Among other things, the book illustrates the difficulty of pursuing a purely empirical, theory-free research program, especially when you really want it to reach a particular conclusion. Probably most scientific readers will find themselves wincing repeatedly as they read about the Fundamental Fysiks Group’s Underpants Gnome Theory of Parapsychology**, how easily group members were fooled by Uri Geller, and how swift they were to seize on statistical noise in badly-designed, underpowered ESP experiments. Kaiser doesn’t think that stuff was good science, but he implies that it went hand in hand with doing good science. That if you’re being creative and asking big fundamental questions, well, sometimes you’ll end up trying to use quantum typewriters to communicate with the dead. I’m not so sure. After all, various other people mentioned in the book shared at least some of the Fundamental Fysiks Group’s interests in non-mainstream topics like Bell’s theorem–but didn’t share the Group’s interests in parapsychology. Or think of George Price, another fringe-y figure, but one who combined big ideas and great scientific creativity with a hard-headed skepticism about parapsychology. And conversely, Andrew Gelman would probably argue that lots of psychologists today make the same sort of mistakes as Fundamental Fysiks Group members did in their ESP work not out of an excess of creativity but if anything out of lack of creativity–wanting to routinize scientific discovery and continuously churn out “breakthroughs”. Anyway, I found myself thinking more about successful theory-free or theory-lite research programs vs. unsuccessful ones. One thing I’m wondering is if having a weak or sketchy theory is actually worse than having no theory at all. Or maybe the issue is that it’s very hard to improve a sketchy theory by trying to “test” it experimentally. I’m also thinking more about whether there’s necessarily a trade-off between creativity and rigor in science. Seems to me that one could combine a willingness to try crazy experiments like ESP experiments with an ability to design them well and a willingness to give up on them quickly when they don’t pan out.
It’s not a perfect book. It’s organized topically rather than chronologically: there’s a chapter focusing on Group members’ interests in parapsychology, a chapter on how they circulated their ideas, etc. That was probably the best choice on balance, but it inevitably makes sequences of events tough to follow. Maybe I wasn’t paying sufficient attention to dates, but I didn’t realize until most of the way through the book that a decent number of the events described actually predated the first meeting of the Fundamental Fysiks Group in 1974. More importantly, as another review notes, one can seriously question Kaiser’s claim that mainstream physics in the 1960s and ’70s wasn’t making fundamental progress. It was during this time that the Standard Model fell into place. And if mainstream physicists of the time weren’t asking philosophical questions about the interpretation of quantum mechanics, well, maybe that’s because those questions couldn’t possibly be answered with the technology available at the time. As Kaiser emphasizes, the previous generation of physics giants–Einstein, Bohr, Heisenberg, et al.–also asked philosophical questions. But as Kaiser doesn’t emphasize, those questions led to good experiments. It’s telling that one of the most lasting influences of the Fundamental Fysiks Group was the one really good physics experiment any of them was involved in–the first test of Bell’s theorem. As we’ve discussed before, you can’t influence the direction of a scientific field solely via conceptual speculation, and there are good reasons for that.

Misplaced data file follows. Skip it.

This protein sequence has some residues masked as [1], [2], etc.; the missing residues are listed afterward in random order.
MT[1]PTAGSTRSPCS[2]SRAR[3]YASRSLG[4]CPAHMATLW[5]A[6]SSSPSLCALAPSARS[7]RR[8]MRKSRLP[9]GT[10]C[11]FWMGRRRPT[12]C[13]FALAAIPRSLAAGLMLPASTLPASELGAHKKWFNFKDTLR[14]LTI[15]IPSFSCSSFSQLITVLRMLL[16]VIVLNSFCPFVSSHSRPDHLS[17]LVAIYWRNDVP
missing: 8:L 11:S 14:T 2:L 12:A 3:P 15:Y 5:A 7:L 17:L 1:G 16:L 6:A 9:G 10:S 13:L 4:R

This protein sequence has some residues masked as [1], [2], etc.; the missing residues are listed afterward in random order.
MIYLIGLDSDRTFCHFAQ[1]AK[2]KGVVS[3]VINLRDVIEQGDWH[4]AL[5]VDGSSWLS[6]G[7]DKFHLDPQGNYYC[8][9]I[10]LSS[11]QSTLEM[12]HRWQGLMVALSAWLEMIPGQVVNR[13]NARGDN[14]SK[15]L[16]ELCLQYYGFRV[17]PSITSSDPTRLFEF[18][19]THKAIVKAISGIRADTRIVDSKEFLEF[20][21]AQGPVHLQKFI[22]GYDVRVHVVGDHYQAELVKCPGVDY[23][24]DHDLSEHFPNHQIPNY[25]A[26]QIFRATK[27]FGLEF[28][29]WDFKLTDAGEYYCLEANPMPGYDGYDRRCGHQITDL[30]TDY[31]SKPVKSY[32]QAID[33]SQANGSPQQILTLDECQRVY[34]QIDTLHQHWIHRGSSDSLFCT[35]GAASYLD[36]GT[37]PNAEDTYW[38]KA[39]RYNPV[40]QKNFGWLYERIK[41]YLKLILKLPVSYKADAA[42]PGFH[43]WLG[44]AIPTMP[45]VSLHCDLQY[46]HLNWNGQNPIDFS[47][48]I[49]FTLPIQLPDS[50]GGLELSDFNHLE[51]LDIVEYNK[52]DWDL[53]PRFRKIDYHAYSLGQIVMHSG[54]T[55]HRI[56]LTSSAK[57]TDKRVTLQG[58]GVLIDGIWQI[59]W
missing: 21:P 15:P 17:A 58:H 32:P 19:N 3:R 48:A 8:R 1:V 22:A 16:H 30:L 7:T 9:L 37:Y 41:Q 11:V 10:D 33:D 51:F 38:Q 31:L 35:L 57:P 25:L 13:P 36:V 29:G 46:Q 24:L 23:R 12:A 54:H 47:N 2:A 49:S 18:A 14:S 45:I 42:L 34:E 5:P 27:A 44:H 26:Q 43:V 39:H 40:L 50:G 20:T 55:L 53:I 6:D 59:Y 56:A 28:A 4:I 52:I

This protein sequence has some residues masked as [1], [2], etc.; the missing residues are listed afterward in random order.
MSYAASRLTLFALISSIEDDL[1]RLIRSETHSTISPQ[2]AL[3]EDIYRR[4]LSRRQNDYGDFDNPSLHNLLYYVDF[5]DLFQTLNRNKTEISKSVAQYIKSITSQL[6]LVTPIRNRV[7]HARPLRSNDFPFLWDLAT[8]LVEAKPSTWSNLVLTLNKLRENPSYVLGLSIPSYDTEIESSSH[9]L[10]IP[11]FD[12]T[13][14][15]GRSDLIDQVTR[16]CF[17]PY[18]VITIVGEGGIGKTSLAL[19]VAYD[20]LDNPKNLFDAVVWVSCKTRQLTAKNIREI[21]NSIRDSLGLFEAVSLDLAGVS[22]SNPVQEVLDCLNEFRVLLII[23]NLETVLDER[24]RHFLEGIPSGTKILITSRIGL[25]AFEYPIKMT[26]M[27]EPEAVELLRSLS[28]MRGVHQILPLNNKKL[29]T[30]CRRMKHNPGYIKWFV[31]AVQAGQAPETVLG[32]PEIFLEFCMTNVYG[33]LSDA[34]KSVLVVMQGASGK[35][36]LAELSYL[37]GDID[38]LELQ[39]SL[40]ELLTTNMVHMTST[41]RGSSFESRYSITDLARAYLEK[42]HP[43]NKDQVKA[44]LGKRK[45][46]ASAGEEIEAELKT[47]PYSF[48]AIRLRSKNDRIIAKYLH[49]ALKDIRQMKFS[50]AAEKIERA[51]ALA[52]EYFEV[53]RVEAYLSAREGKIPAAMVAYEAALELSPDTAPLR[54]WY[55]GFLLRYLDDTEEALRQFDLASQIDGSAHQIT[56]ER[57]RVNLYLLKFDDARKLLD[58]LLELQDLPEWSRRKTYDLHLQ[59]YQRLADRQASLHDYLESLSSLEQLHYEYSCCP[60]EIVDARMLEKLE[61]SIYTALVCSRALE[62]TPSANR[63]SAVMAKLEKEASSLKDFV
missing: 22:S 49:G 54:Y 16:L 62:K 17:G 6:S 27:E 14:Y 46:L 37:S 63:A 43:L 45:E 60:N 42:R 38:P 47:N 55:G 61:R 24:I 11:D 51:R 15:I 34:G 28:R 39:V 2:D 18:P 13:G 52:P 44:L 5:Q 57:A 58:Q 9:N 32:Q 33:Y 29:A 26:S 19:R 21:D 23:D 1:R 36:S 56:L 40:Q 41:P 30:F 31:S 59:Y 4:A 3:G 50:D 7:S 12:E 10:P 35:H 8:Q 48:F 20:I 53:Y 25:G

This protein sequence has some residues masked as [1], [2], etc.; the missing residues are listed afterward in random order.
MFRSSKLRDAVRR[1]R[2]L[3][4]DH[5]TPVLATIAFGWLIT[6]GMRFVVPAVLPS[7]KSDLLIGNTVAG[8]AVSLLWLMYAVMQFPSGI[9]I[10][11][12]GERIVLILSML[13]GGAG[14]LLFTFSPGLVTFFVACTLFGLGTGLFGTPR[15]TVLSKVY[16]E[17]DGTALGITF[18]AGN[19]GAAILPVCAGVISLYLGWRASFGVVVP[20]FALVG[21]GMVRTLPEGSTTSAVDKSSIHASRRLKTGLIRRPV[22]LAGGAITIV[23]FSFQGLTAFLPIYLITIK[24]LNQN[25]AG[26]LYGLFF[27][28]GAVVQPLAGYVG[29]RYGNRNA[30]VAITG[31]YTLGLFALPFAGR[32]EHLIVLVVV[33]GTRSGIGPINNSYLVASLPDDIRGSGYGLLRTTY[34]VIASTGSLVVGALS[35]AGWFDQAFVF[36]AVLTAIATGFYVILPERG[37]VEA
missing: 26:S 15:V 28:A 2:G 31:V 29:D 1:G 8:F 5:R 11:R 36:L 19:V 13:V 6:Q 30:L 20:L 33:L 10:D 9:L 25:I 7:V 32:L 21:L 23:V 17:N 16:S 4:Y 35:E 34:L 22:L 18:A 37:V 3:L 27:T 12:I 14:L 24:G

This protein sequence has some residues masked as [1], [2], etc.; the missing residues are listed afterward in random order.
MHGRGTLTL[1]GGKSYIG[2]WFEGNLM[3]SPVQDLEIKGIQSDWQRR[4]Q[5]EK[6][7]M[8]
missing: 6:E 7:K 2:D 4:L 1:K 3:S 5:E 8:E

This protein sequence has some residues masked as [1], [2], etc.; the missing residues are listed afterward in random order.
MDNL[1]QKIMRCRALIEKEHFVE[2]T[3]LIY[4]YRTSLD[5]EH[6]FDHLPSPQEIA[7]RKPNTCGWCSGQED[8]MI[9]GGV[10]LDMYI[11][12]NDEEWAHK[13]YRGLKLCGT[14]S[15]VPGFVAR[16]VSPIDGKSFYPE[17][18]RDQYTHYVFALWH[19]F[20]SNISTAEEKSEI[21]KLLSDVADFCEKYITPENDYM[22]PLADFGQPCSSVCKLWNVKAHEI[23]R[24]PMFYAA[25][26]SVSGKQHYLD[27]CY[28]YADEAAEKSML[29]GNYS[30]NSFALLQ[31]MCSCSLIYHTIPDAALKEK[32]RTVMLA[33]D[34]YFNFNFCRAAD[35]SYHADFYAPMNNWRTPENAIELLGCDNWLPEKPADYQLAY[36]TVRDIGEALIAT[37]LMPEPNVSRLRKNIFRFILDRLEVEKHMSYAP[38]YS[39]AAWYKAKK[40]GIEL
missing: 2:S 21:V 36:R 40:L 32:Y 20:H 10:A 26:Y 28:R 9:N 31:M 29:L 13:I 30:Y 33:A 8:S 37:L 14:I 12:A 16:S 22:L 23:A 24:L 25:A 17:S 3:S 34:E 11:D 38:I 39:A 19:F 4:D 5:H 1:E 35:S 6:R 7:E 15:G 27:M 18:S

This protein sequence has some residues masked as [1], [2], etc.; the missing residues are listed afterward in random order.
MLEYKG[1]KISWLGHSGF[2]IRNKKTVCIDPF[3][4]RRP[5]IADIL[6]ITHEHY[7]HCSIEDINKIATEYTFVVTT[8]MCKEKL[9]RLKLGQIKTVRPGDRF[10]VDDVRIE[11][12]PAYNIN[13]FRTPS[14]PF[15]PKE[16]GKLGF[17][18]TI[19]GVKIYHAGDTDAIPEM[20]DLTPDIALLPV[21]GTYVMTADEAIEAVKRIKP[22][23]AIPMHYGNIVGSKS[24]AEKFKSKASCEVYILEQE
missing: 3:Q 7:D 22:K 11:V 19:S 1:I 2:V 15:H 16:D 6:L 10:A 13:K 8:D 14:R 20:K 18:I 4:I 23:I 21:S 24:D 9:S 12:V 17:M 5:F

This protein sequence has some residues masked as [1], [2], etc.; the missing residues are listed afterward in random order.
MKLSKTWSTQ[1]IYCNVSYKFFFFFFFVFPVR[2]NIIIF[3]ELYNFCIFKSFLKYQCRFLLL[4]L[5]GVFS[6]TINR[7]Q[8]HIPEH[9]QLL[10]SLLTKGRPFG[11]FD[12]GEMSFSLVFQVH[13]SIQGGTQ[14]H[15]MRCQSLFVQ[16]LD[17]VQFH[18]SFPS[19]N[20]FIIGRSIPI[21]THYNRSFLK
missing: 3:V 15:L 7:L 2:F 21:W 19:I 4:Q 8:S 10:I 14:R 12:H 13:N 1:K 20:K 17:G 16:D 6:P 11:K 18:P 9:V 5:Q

In passing, it’s interesting to compare this book to Lee Smolin’s Not Even Wrong. Smolin complains that string theorists today are the sort of unphilosophical, shut-up-and-calculate types who are the villains of Kaiser’s book. But Smolin also complains that string theory is unscientific because it’s totally disconnected from any possible experiment. Another bit of evidence that there’s no necessary trade-off between creative speculation and empirical rigor in science.
A big issue I’m still mulling over: what exactly does it mean to say that a scientist has “asked a good question” or “set the direction for the field”? Here, if someone makes a scientific mistake that can be refuted based on what we already know, and others eventually build on the refutation and develop a productive new line of research on a different topic, how much if any credit should go to the person who made the original mistake for “asking a good question” or “setting the direction for the field”? Shouldn’t credit go to the person who refuted the mistake, or the people who realized the implications of the refutation? And even if not, does being influential somehow compensate for being wrong?
**1. Quantum mechanics might allow instantaneous communication across any distance!